David Lawrence May, a resident of Gloucester, Virginia, passed away on June 7, 2022 at age 94 to be with the Lord from complications of 23 years with prostate cancer. He would like to thank his physicians (many who David outlived) and family members for the cancer care they provided until his dying day. David was born on Oct. 22, 1927 in Groton, Mass., the son of Robert M. May and Virginia Woods May of Groton, Mass. He was proud to be part of the 10th generation of Mays in America. Left to cherish David’s memory is his beloved wife of 71 years, Alice Smith May; sons, David May Jr. (Anne) of Virginia Beach, Va., Richard May (Laurie) of Williamsburg, Va., and Peter May (Tracey) of West Point, Va.; granddaughters, Lauren Eastwood (Steve) of Bella Vista, Ariz., Alexandra May of Pittsburgh, Pa., and Emily Myrick (Joseph) of West Point, Va.; grandsons, Eliot May of Philadelphia, Pa., and John May (Natalie) of White Salmon, Wash.
David had a lifelong love of learning and work. He graduated from the University of Massachusetts (B.S. 1950) and soon started working for a farm supply business selling grain, fertilizer, and other agricultural products to farms in eastern Pennsylvania and southern New York State. He earned a chemistry degree from Lowell Technological Institute in 1961 and a M.B.A. from Virginia Commonwealth University in 1981. His career included selling insurance (for Mass Mutual), as well as working in the technical paper industry at Crocker Burbank in Fitchburg, Mass., and in the metal foil industry at Reynolds Metals in Richmond, Va. David liked playing bridge and Chinese checkers, swimming, sailing his boats, ice skating, roller skating, gardening, tennis, reading, and spending time with his family. As a Boy Scout, he achieved Eagle Scout rank with a bronze palm recognition (gold star) award. The U.S. Navy awarded him for serving his country in World War II aboard the repair ship USN Cascade. He was a member of the American Legion Post 75 in Gloucester, Va. David loved telling stories from his life experiences. Recently, he recounted to his family a story about rescuing a dog from drowning while sailing out of the Holiday Marina in Portsmouth, Va. The women on board had gone window shopping, so David was alone on the fantail when he heard a guttural coughing sound. Upon investigation, he saw a dog, thoroughly exhausted and unable to pull himself out of the water. He went out onto the finger pier to get a better angle and reached over the edge, grabbed the dog, and with the assistance of some passersby he lifted the dog out of the water and onto the finger pier.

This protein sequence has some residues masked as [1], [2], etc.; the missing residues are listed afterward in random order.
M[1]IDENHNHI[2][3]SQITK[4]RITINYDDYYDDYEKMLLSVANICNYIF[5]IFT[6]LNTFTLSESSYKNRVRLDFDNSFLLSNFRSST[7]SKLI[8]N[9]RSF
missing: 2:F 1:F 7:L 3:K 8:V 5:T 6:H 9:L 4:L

Services under the direction of Hogg Funeral Home & Crematory.